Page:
Anthony: "I do believe that working with sponsors can be done without content interference, but I think the Belgian market is too small for sponsors." 

Thomas: "I turned down sponsorship offers. Going along with investors would take away the club feeling." 

Reine: "If we were to work with sponsors, it would be important to have the same ethical standards!" 

Pieter: "With Relaas, we had Albert Heijn as a sponsor for six weeks. They paid 1,500 euros to be mentioned in six episodes." Thomas: "That's peanuts, I wouldn't have done that." 

Anthony: "That's exactly why it makes more sense for us to go for membership rather than ads." 

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Where do you want to be in 5 years with your podcast?

Thomas: "I want to have more products derived from the podcast, but no sponsors. Maybe I want to partner with a media company." 

Reine: "I would like to keep it the way it is now. We may be open to advertisements and we are definitely open to sponsorships." 

Anthony: "I would like to get my loan paid off and start a "Silence is No Option" hub in Amsterdam. In this way I want to build a bridge with the Netherlands and maybe even make something European out of it." 

Jan: "I hope in the next few years we can convince companies to make podcasts with stories people want to hear, not content the companies want to tell. I also think that technological innovation should all move a little faster, so that in the future they will implement more podcast features and solve the copyright issues for music in podcasts. Music labels could play a big role, if you see how TikTok is now being used to promote new music, the same could be done with podcasts."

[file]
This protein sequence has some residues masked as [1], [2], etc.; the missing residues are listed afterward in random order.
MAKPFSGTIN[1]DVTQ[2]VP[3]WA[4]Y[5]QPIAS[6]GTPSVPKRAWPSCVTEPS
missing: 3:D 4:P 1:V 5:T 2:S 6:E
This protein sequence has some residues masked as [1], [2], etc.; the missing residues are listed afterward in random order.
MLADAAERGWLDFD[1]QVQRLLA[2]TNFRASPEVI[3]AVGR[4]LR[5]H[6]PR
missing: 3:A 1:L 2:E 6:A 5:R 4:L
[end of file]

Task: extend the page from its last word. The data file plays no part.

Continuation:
Wederik: "I would like to continue doing what I am doing now. Being independent and doing more fun projects." 

Eva: "I want to make the new Series of Flanders and get paid for every day I work on it." 

Pieter: "With Relaas, I want to see what Silence is Not an Option is doing and get inspiration from it. 

Why podcasting as a marketing tool? 

No other medium can keep you in touch with your audience for so long. Podcasts also provide new touch points with your audience; it can be listened to anywhere while you do other things. If done well, podcasts can inspire trust and authenticity. It lends itself well to marketing content, it's a great way to convey opinions and emotions, and you can also use the transcripts for SEO. The concept is also relatively new, so your brand will definitely get some attention during the launch of your podcast. And you can make a difference, worldwide there are more than 500 million blogs, some 80 million Facebook business pages and "only" 700,000 podcast titles, of which 250,000 are active. 

Article by Helena Verheye, content marketer at Chase Creative.